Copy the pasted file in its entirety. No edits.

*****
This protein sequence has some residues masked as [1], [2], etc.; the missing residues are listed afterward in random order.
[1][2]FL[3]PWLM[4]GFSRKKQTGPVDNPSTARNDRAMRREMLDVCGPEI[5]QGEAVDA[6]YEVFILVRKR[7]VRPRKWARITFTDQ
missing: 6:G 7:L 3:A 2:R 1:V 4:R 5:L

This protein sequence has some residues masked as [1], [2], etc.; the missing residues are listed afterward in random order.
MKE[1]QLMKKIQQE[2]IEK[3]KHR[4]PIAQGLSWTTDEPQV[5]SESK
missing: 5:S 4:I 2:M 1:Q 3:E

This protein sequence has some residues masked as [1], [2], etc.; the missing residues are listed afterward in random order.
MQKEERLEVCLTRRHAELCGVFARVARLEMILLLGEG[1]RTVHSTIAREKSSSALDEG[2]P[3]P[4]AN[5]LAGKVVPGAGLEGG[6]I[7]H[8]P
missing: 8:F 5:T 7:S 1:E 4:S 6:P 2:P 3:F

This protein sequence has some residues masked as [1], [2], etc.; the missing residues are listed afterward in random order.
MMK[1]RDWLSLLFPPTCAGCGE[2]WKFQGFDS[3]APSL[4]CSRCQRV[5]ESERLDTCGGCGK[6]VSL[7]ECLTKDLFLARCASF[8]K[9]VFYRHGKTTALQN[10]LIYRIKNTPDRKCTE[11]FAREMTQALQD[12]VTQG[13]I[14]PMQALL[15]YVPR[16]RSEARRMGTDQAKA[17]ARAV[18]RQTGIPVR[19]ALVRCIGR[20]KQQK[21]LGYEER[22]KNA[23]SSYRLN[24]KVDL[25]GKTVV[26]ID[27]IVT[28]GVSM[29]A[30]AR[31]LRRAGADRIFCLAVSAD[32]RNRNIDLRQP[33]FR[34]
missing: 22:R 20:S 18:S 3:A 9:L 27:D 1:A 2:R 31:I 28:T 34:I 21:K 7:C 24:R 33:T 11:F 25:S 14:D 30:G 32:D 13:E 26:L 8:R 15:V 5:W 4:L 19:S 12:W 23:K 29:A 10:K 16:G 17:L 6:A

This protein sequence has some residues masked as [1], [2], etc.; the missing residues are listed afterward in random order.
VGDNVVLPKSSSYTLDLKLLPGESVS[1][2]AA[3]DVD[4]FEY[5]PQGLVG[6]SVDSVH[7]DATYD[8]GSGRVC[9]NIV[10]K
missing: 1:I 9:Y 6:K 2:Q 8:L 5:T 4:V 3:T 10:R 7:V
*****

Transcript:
This protein sequence has some residues masked as [1], [2], etc.; the missing residues are listed afterward in random order.
[1][2]FL[3]PWLM[4]GFSRKKQTGPVDNPSTARNDRAMRREMLDVCGPEI[5]QGEAVDA[6]YEVFILVRKR[7]VRPRKWARITFTDQ
missing: 6:G 7:L 3:A 2:R 1:V 4:R 5:L

This protein sequence has some residues masked as [1], [2], etc.; the missing residues are listed afterward in random order.
MKE[1]QLMKKIQQE[2]IEK[3]KHR[4]PIAQGLSWTTDEPQV[5]SESK
missing: 5:S 4:I 2:M 1:Q 3:E

This protein sequence has some residues masked as [1], [2], etc.; the missing residues are listed afterward in random order.
MQKEERLEVCLTRRHAELCGVFARVARLEMILLLGEG[1]RTVHSTIAREKSSSALDEG[2]P[3]P[4]AN[5]LAGKVVPGAGLEGG[6]I[7]H[8]P
missing: 8:F 5:T 7:S 1:E 4:S 6:P 2:P 3:F

This protein sequence has some residues masked as [1], [2], etc.; the missing residues are listed afterward in random order.
MMK[1]RDWLSLLFPPTCAGCGE[2]WKFQGFDS[3]APSL[4]CSRCQRV[5]ESERLDTCGGCGK[6]VSL[7]ECLTKDLFLARCASF[8]K[9]VFYRHGKTTALQN[10]LIYRIKNTPDRKCTE[11]FAREMTQALQD[12]VTQG[13]I[14]PMQALL[15]YVPR[16]RSEARRMGTDQAKA[17]ARAV[18]RQTGIPVR[19]ALVRCIGR[20]KQQK[21]LGYEER[22]KNA[23]SSYRLN[24]KVDL[25]GKTVV[26]ID[27]IVT[28]GVSM[29]A[30]AR[31]LRRAGADRIFCLAVSAD[32]RNRNIDLRQP[33]FR[34]
missing: 22:R 20:S 18:S 3:A 9:L 27:D 1:A 2:R 31:I 28:T 34:I 21:K 7:C 24:R 33:T 11:F 25:S 14:D 30:G 32:D 13:E 26:L 8:R 15:V 5:W 4:L 19:S 12:W 23:K 29:A 10:K 16:G 17:L 6:A

This protein sequence has some residues masked as [1], [2], etc.; the missing residues are listed afterward in random order.
VGDNVVLPKSSSYTLDLKLLPGESVS[1][2]AA[3]DVD[4]FEY[5]PQGLVG[6]SVDSVH[7]DATYD[8]GSGRVC[9]NIV[10]K
missing: 1:I 9:Y 6:K 2:Q 8:L 5:T 4:V 3:T 10:R 7:V